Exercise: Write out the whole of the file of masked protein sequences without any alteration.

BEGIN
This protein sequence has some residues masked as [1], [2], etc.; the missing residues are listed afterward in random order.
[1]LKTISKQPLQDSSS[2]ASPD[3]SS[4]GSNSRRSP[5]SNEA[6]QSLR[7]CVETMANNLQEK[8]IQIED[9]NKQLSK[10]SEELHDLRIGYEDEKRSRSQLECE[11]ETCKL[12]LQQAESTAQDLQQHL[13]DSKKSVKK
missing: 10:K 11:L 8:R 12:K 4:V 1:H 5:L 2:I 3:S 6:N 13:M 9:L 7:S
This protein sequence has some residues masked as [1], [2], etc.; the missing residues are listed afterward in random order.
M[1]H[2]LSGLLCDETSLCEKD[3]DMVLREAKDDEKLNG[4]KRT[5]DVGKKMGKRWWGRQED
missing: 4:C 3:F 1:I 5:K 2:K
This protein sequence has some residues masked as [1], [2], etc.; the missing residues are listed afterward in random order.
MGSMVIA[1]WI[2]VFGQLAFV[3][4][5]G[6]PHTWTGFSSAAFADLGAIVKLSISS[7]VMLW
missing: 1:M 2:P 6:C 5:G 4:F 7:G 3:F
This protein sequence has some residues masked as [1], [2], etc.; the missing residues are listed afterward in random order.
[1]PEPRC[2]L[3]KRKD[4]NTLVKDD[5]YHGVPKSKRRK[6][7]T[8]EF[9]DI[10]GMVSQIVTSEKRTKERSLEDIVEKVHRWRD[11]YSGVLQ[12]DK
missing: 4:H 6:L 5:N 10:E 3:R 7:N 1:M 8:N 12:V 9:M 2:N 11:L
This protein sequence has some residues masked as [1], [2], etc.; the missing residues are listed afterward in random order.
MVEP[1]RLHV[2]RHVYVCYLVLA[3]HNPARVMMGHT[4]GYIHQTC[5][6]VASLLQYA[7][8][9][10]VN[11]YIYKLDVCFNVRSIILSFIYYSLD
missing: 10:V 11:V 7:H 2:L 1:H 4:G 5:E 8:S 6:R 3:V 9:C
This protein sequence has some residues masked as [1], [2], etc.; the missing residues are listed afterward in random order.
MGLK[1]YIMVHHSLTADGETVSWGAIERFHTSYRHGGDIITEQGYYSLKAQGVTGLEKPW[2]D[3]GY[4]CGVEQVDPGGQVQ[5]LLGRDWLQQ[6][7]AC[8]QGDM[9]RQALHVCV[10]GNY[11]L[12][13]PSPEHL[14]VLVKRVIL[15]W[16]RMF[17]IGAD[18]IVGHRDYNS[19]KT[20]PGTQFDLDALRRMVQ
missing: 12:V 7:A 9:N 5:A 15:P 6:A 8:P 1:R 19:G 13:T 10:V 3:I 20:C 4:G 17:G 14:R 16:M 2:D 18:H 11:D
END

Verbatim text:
This protein sequence has some residues masked as [1], [2], etc.; the missing residues are listed afterward in random order.
[1]LKTISKQPLQDSSS[2]ASPD[3]SS[4]GSNSRRSP[5]SNEA[6]QSLR[7]CVETMANNLQEK[8]IQIED[9]NKQLSK[10]SEELHDLRIGYEDEKRSRSQLECE[11]ETCKL[12]LQQAESTAQDLQQHL[13]DSKKSVKK
missing: 10:K 11:L 8:R 12:K 4:V 1:H 5:L 2:I 3:S 6:N 13:M 9:L 7:S
This protein sequence has some residues masked as [1], [2], etc.; the missing residues are listed afterward in random order.
M[1]H[2]LSGLLCDETSLCEKD[3]DMVLREAKDDEKLNG[4]KRT[5]DVGKKMGKRWWGRQED
missing: 4:C 3:F 1:I 5:K 2:K
This protein sequence has some residues masked as [1], [2], etc.; the missing residues are listed afterward in random order.
MGSMVIA[1]WI[2]VFGQLAFV[3][4][5]G[6]PHTWTGFSSAAFADLGAIVKLSISS[7]VMLW
missing: 1:M 2:P 6:C 5:G 4:F 7:G 3:F
This protein sequence has some residues masked as [1], [2], etc.; the missing residues are listed afterward in random order.
[1]PEPRC[2]L[3]KRKD[4]NTLVKDD[5]YHGVPKSKRRK[6][7]T[8]EF[9]DI[10]GMVSQIVTSEKRTKERSLEDIVEKVHRWRD[11]YSGVLQ[12]DK
missing: 4:H 6:L 5:N 10:E 3:R 7:N 1:M 8:N 12:V 9:M 2:N 11:L
This protein sequence has some residues masked as [1], [2], etc.; the missing residues are listed afterward in random order.
MVEP[1]RLHV[2]RHVYVCYLVLA[3]HNPARVMMGHT[4]GYIHQTC[5][6]VASLLQYA[7][8][9][10]VN[11]YIYKLDVCFNVRSIILSFIYYSLD
missing: 10:V 11:V 7:H 2:L 1:H 4:G 5:E 8:S 6:R 3:V 9:C
This protein sequence has some residues masked as [1], [2], etc.; the missing residues are listed afterward in random order.
MGLK[1]YIMVHHSLTADGETVSWGAIERFHTSYRHGGDIITEQGYYSLKAQGVTGLEKPW[2]D[3]GY[4]CGVEQVDPGGQVQ[5]LLGRDWLQQ[6][7]AC[8]QGDM[9]RQALHVCV[10]GNY[11]L[12][13]PSPEHL[14]VLVKRVIL[15]W[16]RMF[17]IGAD[18]IVGHRDYNS[19]KT[20]PGTQFDLDALRRMVQ
missing: 12:V 7:A 9:N 5:A 15:P 6:A 8:P 1:R 19:G 13:T 10:V 3:I 20:C 4:G 17:G 14:R 16:M 2:D 18:H 11:D